Well, I could just point you to my Goodreads account, but that would be too easy, and not as fun as talking about my most recent reads. I'll start with most current, and talk about some of the last few books I've read so far this year.
Roman Wives, Roman Widows, which I am finally wrapping up after beginning last year, is an incredible monograph by Bruce Winter, shedding historical and cultural light on some difficult Pauline passages that include instructions toward women (e.g.,1 Corinthians 11, Pastoral Epistles). It is really fascinating from a nerdy, historical point of view, although kind of dry (but not long!). Here's a juicy quote that Winter shares from Musonius Rufus, courtesy of C. E. Lutz:
"Women who associate with philosophers are bound to be arrogant for the most part and presumptuous, in that abandoning their own households and turning to the company of men they practice speeches, talk like sophists, and analyze syllogisms, when they ought to be sitting at home spinning."
The Gifts of Imperfection is the second book I've read by Brene´ Brown. It's a good reminder to enjoy life and not worry about what others think, and an easy read. Recommended if you struggle with perfectionism, and worth more than one read. (Note: The Kindle version is currently \$6.45!)
Half of a Yellow Sun is by one of my favorite authors, Chimamanda Ngozi Adichie. It is a raw, human portrayal of love and family during the Nigerian Civil War in the late 1960s. This is the third book of hers I've read after Americanah and Purple Hibiscus, and I recommend all of them. (Note: Do not waste your time on the film version of Half of a Yellow Sun. It is one of the worst book-to-film adaptations I have seen in a while, and has little to offer as a film in of itself. Really disappointing.)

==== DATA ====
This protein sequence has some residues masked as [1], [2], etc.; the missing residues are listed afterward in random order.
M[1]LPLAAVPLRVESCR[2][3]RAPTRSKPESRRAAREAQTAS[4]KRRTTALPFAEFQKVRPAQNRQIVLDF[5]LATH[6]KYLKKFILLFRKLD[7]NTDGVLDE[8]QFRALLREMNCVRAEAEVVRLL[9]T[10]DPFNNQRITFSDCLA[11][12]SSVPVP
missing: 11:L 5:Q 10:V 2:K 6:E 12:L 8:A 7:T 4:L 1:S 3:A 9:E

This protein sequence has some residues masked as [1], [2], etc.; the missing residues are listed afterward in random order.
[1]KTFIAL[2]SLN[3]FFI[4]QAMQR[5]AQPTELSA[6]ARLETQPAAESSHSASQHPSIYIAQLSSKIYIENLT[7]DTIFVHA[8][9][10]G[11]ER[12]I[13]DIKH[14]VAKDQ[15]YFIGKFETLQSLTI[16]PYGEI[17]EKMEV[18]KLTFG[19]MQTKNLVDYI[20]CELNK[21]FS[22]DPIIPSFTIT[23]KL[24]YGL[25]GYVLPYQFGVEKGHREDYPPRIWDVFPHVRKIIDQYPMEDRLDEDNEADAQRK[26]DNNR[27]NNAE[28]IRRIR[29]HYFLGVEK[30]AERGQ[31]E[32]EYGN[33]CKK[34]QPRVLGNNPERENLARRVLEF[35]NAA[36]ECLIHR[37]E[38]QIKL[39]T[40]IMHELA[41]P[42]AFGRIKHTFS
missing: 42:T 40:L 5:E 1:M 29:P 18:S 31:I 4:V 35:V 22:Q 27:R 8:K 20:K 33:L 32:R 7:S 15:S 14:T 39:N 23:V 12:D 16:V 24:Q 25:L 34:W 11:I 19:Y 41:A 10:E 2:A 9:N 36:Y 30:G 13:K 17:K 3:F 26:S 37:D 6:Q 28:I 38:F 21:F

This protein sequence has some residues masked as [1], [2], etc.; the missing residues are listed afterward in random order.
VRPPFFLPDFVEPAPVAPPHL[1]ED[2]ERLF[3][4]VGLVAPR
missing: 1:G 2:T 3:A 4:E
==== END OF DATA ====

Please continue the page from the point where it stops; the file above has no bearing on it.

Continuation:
Neil Gaiman is an author I've recently discovered, that can hold me captive. He's a great storyteller. I didn't think I was so much of a fantasy or fairy-tales person (outside of Tolkien and Lewis) until I read Ocean at the End of the Lane, which was absolutely magical and completed within one day and three sittings.
Then, I was browsing Overdrive, saw American Gods, and thought, "why not?" Whoa. I felt like I needed a crash course review on mythology to keep up with the story's significance (I was happy about the Kindle Wikipedia feature; it allowed me to view wiki entires without having to leave the application), but the writing is excellent. I was a bit put off by a few crassly detailed scenes, but I couldn't let go of the story.
There you have it, guys. My goal is to read 52 books this year, so expect other posts like these ones; I can't help but share about good books, and besides, as a librarian-in-training, you shouldn't expect any less!
I'd love to know what books YOU'VE been reading - do share!